onsdag 13 april 2016

Sverige är jättebra idag, säger Löfven

I en intervju med Financial Times beskriver Stefan Löfven att det har varit helt ”overkligt”, eller surrealistiskt, att hantera flyktingsituationen i Sverige.

Swedish PM describes countrymen’s gloom as ‘surreal’

Sweden’s economy may be booming and its authorities may have stemmed a massive influx of refugees but prime minister Stefan Lofven is getting little of the credit.

Sweden, says Mr Lofven, is a country where “it is as if everything is going in the wrong direction”.

The prime minister’s statement is all the more extraordinary as the economy is rattling along at 4.5 per cent while unemployment is at its lowest since the financial crisis.

But Mr Lofven’s centre-left government remains unpopular amid the fallout from a refugee crisis that saw a country of 9.6m people welcome 163,000 asylum seekers in 2015.

Mr Lofven says dealing with the biggest refugee crisis since the second world war is “surreal”.

He adds: “But the more surreal thing is that all the numbers are going in the right direction, but the picture the public have is that the country is now going in the wrong direction. It’s not only a question about if they are afraid of the refugee crisis; it’s as if everything is going in the wrong direction.”

The latest opinion polls put Mr Lofven’s leftwing bloc almost 5 percentage points behind the centre-right bloc. The Social Democrat-led bloc is polling at 38.5 per cent.

The prime minister is convinced this is because “everything has been overshadowed” by the migrant disaster.

The past six months have been traumatic for the Swedish left. A surge in the number of asylum seekers in the autumn placed Sweden’s public services and welfare system under severe strain. Mr Lofven says the 80,000 asylum seekers who arrived in a two-month period in Sweden were the equivalent of 25m entering the entire EU in one year.

In response, Mr Lofven announced a massive policy u-turn, downgrading Europe’s most generous set of immigration policies to the European minimum. His deputy prime minister was in tears over the move while the minister implementing the policy said it was the toughest thing he had had to do in more than 20 years in politics.

In terms of the numbers of asylum seekers entering Sweden, the policy seems to be working. Following the crackdown — combined with strict identity checks on trains, boats and buses coming into Sweden from Denmark — just 500 asylum seekers arrived in Sweden last week compared with a peak of almost 10,000 per week.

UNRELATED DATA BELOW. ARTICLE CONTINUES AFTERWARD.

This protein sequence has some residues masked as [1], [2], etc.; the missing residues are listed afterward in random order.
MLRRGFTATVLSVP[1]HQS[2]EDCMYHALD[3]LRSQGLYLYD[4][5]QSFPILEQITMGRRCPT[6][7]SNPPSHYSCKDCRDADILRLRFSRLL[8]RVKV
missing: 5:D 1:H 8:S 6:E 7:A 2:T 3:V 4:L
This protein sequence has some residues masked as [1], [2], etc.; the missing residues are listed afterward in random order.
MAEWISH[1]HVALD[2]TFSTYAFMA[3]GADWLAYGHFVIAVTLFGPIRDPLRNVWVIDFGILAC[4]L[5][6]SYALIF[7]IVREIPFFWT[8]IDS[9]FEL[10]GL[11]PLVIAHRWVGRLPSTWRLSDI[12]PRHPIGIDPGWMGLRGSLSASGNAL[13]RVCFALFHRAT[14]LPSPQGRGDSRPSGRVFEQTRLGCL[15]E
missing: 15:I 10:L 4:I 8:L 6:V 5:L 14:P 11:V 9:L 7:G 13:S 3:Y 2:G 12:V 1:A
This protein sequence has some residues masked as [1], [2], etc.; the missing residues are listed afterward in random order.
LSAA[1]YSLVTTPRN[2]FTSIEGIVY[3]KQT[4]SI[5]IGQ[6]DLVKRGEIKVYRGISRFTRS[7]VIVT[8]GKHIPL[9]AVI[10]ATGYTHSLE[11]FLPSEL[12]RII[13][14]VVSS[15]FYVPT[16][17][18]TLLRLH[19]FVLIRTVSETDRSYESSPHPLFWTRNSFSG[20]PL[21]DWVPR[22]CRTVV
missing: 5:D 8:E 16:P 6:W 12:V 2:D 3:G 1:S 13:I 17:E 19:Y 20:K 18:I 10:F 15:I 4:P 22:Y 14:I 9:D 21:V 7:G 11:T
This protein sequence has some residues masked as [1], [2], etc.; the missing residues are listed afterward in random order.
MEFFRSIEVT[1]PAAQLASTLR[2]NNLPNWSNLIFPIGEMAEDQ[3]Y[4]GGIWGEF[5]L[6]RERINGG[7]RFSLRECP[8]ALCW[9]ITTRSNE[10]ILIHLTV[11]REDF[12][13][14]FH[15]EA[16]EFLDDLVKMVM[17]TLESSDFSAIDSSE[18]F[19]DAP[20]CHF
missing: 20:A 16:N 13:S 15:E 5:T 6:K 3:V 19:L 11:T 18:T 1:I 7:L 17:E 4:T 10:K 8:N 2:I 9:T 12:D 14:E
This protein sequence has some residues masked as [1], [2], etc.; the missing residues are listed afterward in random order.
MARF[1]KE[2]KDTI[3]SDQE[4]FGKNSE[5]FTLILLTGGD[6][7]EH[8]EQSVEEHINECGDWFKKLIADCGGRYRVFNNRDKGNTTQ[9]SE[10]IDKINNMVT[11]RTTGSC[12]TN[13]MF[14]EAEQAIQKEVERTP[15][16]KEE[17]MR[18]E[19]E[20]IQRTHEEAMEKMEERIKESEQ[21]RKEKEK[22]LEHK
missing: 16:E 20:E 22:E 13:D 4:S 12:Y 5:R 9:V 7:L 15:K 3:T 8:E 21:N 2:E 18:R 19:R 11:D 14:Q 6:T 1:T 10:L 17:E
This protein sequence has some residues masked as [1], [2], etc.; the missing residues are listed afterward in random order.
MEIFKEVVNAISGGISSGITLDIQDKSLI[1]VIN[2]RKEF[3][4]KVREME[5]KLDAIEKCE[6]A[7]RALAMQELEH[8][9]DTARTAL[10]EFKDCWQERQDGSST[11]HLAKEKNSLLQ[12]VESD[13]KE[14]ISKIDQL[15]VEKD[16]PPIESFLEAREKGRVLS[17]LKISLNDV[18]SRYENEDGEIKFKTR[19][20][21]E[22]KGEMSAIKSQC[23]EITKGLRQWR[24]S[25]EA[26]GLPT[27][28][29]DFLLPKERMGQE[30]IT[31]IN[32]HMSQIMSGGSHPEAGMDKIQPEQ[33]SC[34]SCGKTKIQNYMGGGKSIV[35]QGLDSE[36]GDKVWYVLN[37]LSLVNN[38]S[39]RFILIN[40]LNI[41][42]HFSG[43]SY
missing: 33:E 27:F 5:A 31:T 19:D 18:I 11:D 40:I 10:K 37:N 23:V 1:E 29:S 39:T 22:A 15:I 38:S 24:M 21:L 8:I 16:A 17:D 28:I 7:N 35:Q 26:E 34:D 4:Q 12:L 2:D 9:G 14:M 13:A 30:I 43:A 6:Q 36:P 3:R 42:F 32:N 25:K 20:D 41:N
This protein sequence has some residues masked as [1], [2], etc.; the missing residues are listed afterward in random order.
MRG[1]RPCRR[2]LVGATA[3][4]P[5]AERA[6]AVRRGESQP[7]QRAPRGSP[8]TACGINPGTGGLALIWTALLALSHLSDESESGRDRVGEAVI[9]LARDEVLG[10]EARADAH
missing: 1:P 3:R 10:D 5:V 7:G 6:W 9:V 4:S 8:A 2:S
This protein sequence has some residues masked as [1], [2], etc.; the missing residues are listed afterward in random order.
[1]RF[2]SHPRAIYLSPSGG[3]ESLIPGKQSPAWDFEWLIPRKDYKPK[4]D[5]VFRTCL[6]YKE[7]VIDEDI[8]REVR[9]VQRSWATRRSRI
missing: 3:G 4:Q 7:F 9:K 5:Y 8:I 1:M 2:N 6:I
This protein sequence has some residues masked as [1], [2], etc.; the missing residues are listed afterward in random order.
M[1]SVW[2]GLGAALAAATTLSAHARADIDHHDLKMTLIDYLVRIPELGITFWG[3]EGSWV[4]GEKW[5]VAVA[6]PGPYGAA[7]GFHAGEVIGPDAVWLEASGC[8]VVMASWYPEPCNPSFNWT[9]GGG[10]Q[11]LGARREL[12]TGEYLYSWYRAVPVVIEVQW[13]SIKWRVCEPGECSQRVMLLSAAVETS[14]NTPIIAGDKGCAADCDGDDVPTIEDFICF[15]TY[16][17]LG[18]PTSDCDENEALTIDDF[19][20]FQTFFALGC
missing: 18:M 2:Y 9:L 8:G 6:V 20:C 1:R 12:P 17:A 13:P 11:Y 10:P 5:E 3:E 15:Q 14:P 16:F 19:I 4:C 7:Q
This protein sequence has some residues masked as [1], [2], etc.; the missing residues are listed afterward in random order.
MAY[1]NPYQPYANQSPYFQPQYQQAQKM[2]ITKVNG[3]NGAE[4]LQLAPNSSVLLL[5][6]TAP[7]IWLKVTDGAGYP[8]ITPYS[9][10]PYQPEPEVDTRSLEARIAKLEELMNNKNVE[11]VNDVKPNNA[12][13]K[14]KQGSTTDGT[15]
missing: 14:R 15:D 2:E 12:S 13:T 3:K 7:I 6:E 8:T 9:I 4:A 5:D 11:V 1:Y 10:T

The focus in Swedish politics is now turning to integration. Foreigners are 2.6 times more likely to be out of work than natives, the second highest ratio of developed countries, according to the OECD. And after 10 years in Sweden, only half of asylum seekers have a job.

That disappointing employment figure has been seized upon by the centre-right opposition. Anna Kinberg Batra, leader of the Moderates, the biggest rightwing party, says: “We have people out of society for a long time. We have to change that.”

The three other centre-right parties all want to introduce a lower minimum wage to help immigrants get a job. But Ms Batra prefers a new jobs contract that would allow immigrants to study Swedish during almost half their working hours.

Mr Lofven, a former trade union leader, is also trying to speed up integration. He wants asylum seekers to start learning Swedish while they wait for their claims to be processed; and employers to accept overseas qualifications.

For all the domestic focus, Mr Lofven is also deeply concerned about events in Europe. The first problem is the refugee crisis “because we haven’t proved ourselves capable of solving this situation”.

A second dilemma is a potential UK exit from the EU. “As a union, we would be weaker. We are not in a position now to divide ourselves in a global economy with India, with China and the United States on the other side. In that position, to suddenly divide and split up is going to weaken us . . . It would be very, very bad,” he says.

A rare bit of good news for both Mr Lofven and Ms Batra is a fall in the polls for the anti-immigration Sweden Democrats. From a high point of about 25 per cent, the party — which Mr Lofven calls neo-fascist owing to its roots in the neo-Nazi movement — is now polling at about 15 per cent. Many credit both the tougher policies of Mr Lofven and the harsher rhetoric of the centre-right on immigration for the decline.